If West Virginia can cover well enough on the outside - its safeties should be able to at least mitigate the intermediate routes in the middle of the field - it can control the BYU offense enough that the Mountaineers should be well in the game, as long as there's not a repeat performance of the lackadaisical play and 18 missed tackles, a la Youngstown State. This defense has been solid in assignments and gap control, and its defensive line should be able to stalemate the BYU offensive front enough to keep the linebackers and hybrid safeties free to make plays in the run game. What is must do is win the one-on-one match-ups on the outside, and that's the primary concern heading into this game.
Note: The tight end is often listed as a concern against the odd stack, but it wasn't until the ninth game last season that BYU's TEs even made a catch, and the Cougars have rarely used them over the first three games. It's a possibility against WVU, but not a probability.
With the above offensive shortcomings, BYU has had to rely on its defense, and that's nearly worked. The Cougars have allowed just 17.7 points per game, ranking 30th in the FBS (WVU is 20th at 16 ppg). Sitake has installed a 4-3 look that can morph into an odd front, and there's even been a handful of downs in which Brigham Young has lined up in a 5-2 by bringing a pair of linebackers up to match the ends. BYU did this especially against UCLA's run-based formations out of the Bruins' pro set style.
But as noted in a Silver Lot post, West Virginia, because of its nature, isn't going to see that look much. BYU will mix it up with three and four down, and as it has in past games, at times stand up as many as nine players in an effort to confuse as to who will drop into coverage and who will pressure. There's nothing flashy about this defense. But it's the best top to bottom that West Virginia has faced. The Cougars are sure tacklers, and play the kind of fundamentally sound assignment football that puts them in a league with Kansas State. What both these cats have in common is the ability to be in the correct gaps, use the right techniques, and not allow offenses any easily exploited areas in terms of open grass or leverage. Add in sure wrap tackling, and offenses have to bring the lunch pail.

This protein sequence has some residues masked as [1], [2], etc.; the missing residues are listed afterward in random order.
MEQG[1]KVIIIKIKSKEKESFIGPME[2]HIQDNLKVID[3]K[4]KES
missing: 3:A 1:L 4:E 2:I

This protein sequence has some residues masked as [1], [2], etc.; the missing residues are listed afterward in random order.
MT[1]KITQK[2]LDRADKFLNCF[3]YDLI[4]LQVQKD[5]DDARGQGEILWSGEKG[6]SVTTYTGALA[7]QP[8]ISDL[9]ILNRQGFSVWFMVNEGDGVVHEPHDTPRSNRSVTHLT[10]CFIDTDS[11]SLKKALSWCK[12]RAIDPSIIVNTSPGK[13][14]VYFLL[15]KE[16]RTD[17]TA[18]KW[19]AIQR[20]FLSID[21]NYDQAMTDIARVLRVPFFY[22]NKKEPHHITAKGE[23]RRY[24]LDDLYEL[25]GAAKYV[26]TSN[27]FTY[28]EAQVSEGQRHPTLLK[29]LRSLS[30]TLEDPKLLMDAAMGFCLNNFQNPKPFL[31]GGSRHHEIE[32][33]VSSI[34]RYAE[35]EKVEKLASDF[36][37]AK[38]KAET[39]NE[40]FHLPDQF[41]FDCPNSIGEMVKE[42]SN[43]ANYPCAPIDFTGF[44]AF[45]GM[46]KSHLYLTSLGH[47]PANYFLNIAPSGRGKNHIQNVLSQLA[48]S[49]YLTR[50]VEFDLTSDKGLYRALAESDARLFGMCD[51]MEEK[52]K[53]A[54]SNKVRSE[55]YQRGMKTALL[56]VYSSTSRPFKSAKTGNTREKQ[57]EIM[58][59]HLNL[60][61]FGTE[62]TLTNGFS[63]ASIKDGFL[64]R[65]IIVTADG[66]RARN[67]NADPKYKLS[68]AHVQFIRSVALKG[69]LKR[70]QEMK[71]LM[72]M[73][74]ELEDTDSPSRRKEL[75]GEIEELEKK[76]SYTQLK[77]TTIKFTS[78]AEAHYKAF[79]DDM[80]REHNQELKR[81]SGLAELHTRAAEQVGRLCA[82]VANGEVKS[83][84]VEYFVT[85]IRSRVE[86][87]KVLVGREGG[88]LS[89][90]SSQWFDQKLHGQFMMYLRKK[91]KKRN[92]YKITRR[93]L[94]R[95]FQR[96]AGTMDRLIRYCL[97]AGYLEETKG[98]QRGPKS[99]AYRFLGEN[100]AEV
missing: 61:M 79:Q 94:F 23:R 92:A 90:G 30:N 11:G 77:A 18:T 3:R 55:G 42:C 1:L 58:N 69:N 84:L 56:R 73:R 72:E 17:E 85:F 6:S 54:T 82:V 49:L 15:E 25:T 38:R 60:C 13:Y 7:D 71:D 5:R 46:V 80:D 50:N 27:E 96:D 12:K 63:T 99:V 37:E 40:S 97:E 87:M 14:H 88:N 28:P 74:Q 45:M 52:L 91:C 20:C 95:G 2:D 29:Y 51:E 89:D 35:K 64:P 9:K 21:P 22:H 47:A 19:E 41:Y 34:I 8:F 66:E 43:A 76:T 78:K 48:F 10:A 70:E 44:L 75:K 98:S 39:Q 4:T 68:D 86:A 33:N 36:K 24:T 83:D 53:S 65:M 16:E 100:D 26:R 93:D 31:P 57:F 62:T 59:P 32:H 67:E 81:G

A quick film review would show that BYU lacks the athleticism WVU has at the skill slots. It's linebackers are solid, hard-nosed kids who play physically every down. Middle 'backer Butch Pau'u averages nine tackles per game, and has 5.5 for loss this season. The sophomore made a career-high 19 stops versus UCLA, with the line keeping the Bruins' front from getting into the second level. But otherwise, is a collection of good-not-great talent which can't run with Gibson or Ka'Raun White or Jovon Durante - if WVU can get him both involved in and able to hold on balls on crossing routes - or Justin Crawford out of the backfield. The Mountaineers have an advantage on the outside, and Sitake knows it.
For similar reasons, BYU didn't like to man up against UCLA. Man-to-man isn't something the Cougars use a lot of anyway, and that makes sense when they're often playing incredibly skilled Power Five foes. What Brigham Young seems to most want to do is to sit in a two-deep shell and match-up on the receivers with help over the top. It could do that against UCLA, but found itself stretched against Arizona, like it will versus WVU. Look for a two deep against sets with no more than three receivers. Any four and five wide and BYU is nearly forced to go to one deep safety or risk such a light box (4-5 players) that it dares teams to run at will.
The Cougars will mix and match fronts with an eye to WVU's formations. The preference is four down, but there will be a lot more three down against the Mountaineers, with a nickel. That should leave at least one wideout in the slot matched against a linebacker. Often, BYU will try to negate passes to the outside, where they are weakest, by flanking out the linebackers. But that, in turn, leaves the middle of the field open, and that area could be rip for the picking for Daikiel Shorts, Durante and Skyler Howard. BYU's problem here is that it knows it has a speed deficiency, even more so than it did over its first three games.
It could match-up and play power against UCLA without fear of a more wide open style presenting gaps. But West Virginia will spread horizontally and vertically, and present max stress on BYU while also using a pace the Cougars haven't seen. Arizona tried to play fast, but first-game issues and self-inflicted mistakes like penalties kept their pace down. What Brigham Young is likely to do is hoe its linebackers can make enough plays in space to at least limit the run and pass game, which will allow for more help against WVU's receivers in terms of protection over the top and in eliminating the big play.
BYU knows West Virginia bogs down at times in the red zone, and it will use the sidelines and back of the end zone as added defenders, hoping to force the Mountaineers to settle for three. It's the primary reason the line play is critical. West Virginia must be able to play power football in the red zone to win. The Mountaineer front five has to push BYU off the ball and create some lanes for routine gains, then be able to create a new line of scrimmage near the goal line. It's a blend of assignments, technique and brute force, and at least in the first two, WVU will be matched. This one comes down to the more primal aspect of who can impose the will. West Virginia does that, it should be able to score enough to win.
Overall, defensively BYU wants to force WVU into the same methodical game they play, betting their matured athletes can sustain that longer and with few mistakes than can the Mountaineers. Brigham Young wants to make this a game of patience and bet that West Virginia can't both put together extended drives, then also capitalize in the red zone. That will limit the Mountaineers to field goals, BYU thinking their offense can muster enough in the ground game and on the outside to have a shot late. Don't throw multiple picks, or put the ball on the carpet, and WVU has a very solid chance in this one.